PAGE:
Somehow, my thoughts on A Farewell to Arms by Ernest Hemingway (1929) were never recorded! I finished it quite a few weeks ago. As a novel to enjoy in my free time, A Farewell to Arms fell short. However, as a novel that perfectly captures the era in which it was written and the subtlety of its message with masterful writing, A Farewell to Arms certainly has its place. It is well deserving of its classic status, even though I personally can’t say I was a fan. (more…)
James Fenimore Cooper created an American heritage in his historical fiction novels of the American frontier. For that reason alone I would be glad to say I’ve finally read one of his works. The Last of the Mohicans (first published in 1826) is a romanticized story of the dying days of the Native American culture. Taking place during the French and Indian Wars (also called the Seven Years’ War), The Last of the Mohicans places a few Americans in the midst of a forest full of blood-thirsty Indians. Only with the help of the all-American hero, Natty Bumpo called Hawkeye, do the Americans have any chance of making it through the wilds of America alive. (more…)
Benjamin Franklin: An American Life by Walter Isaacson (Simon and Schuster, 2003) is a fantastic portrait of a complex man. I have always loved Ben Franklin (ever since I read Ben and Me by Robert Lawlor as a child). Reading Isaacson’s biography helped me to see why I liked it him so much: he was, in general, a likeable man.
When I was in high school, my American literature class studied F. Scott Fitzgerald’s The Great Gatsby (published 1925) for more than a month. After we read it, we read and discussed critical essays, we got in groups and planned papers, and then each of us wrote a paper that was at least five pages about the novel. It was quite an experience. Five pages for a high school student is quite long.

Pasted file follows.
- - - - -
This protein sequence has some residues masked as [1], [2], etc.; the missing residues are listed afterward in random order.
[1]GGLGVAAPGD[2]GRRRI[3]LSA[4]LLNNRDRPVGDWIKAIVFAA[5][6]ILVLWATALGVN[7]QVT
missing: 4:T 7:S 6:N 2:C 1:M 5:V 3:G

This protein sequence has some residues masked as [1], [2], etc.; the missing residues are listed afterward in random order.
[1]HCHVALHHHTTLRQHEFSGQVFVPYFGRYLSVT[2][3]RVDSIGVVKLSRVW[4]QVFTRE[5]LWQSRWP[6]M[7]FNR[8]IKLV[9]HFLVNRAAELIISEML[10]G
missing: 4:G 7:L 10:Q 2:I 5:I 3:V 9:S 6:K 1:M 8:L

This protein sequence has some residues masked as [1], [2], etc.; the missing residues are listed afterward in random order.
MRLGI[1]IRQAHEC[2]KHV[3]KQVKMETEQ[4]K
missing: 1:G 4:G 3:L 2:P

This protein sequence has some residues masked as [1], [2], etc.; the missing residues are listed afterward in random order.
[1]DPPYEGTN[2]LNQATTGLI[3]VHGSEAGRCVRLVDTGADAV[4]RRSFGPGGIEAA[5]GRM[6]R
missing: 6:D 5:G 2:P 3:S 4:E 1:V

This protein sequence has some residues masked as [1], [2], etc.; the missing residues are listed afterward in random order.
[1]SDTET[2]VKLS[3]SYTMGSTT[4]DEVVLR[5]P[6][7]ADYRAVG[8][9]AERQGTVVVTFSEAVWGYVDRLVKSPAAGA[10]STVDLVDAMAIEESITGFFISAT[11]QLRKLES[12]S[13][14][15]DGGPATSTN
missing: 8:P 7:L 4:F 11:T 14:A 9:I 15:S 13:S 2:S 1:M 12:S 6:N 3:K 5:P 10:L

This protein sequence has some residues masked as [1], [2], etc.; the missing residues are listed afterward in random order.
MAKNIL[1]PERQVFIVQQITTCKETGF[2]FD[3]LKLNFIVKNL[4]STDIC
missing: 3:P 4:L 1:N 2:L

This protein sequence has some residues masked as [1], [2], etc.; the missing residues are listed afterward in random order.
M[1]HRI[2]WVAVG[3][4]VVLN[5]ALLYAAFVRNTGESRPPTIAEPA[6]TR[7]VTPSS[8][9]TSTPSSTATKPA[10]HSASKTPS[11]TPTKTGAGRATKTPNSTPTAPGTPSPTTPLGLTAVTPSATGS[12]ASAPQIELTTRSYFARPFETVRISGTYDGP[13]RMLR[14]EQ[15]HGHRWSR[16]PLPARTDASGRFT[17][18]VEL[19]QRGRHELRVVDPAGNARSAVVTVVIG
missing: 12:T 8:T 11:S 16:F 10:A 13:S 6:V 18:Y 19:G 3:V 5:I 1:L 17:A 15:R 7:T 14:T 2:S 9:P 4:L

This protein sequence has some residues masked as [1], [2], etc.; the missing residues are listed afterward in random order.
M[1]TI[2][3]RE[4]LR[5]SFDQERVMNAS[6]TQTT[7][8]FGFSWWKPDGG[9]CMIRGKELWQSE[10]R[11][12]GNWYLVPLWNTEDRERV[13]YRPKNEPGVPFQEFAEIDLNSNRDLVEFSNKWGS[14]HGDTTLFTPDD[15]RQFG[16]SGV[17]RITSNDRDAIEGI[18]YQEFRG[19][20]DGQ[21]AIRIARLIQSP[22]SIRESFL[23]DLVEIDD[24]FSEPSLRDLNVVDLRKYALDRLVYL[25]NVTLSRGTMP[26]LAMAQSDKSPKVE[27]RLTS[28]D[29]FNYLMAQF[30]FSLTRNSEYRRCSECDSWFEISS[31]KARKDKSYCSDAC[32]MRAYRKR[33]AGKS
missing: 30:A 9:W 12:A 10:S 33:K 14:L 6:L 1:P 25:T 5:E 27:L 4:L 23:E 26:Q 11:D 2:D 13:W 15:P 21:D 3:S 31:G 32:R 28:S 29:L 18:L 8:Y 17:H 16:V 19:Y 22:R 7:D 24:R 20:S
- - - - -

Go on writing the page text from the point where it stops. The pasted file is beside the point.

I liked the book. I ended up studying English in college so I got to write plenty more critical analyses of novels. Yet, I haven’t recalled a deep and abiding love for The Great Gatsby. Maybe because we spent too long on it? Reading it this week, however, was a true joy. (more…)
F. Scott Fitzgerald’s writing in Tender is the Night (published 1934) is impressive. He writes complex sentences with incredible fluidity and rich vocabulary. This seems to give each sentence, each paragraph, and therefore each page a sense of life. Reading Fitzgerald is an exercise in appreciating the complexities and the beauties of the English language. Since I listened to part of the book on audio, I found that as I slowed down my reading, I better appreciated his writing.
However, to be completely honest (because this blog is a record of my honest impressions of what I’m reading), I finished reading Tender is the Night and thought, “Well, what was the point of that?” Even after discussing the book for more than an hour with my book group, I feel no closer to understanding. Although the writing is delicious and satisfying, the characters he creates are nearly unbearable. The story is billed as his most autobiographical, and it is a deeply psychological novel, with occasional action to drive the characters’ inner development.
Tender is the Night is the story of one man’s downfall from greatness into self-absorption, as he loses the drive and the ability to succeed. My problem was that I never felt like Dick Diver was the fantastic man others believed him to be. I felt that he fell from a rather short distance: he just didn’t realize how mediocre he was from the beginning. My book group all seemed to disagree, however. Whether or not Dick was a fallen hero, though, Dick’s story failed to move me to empathy. I wonder what I missed that may have allowed me to really delve in to this classic.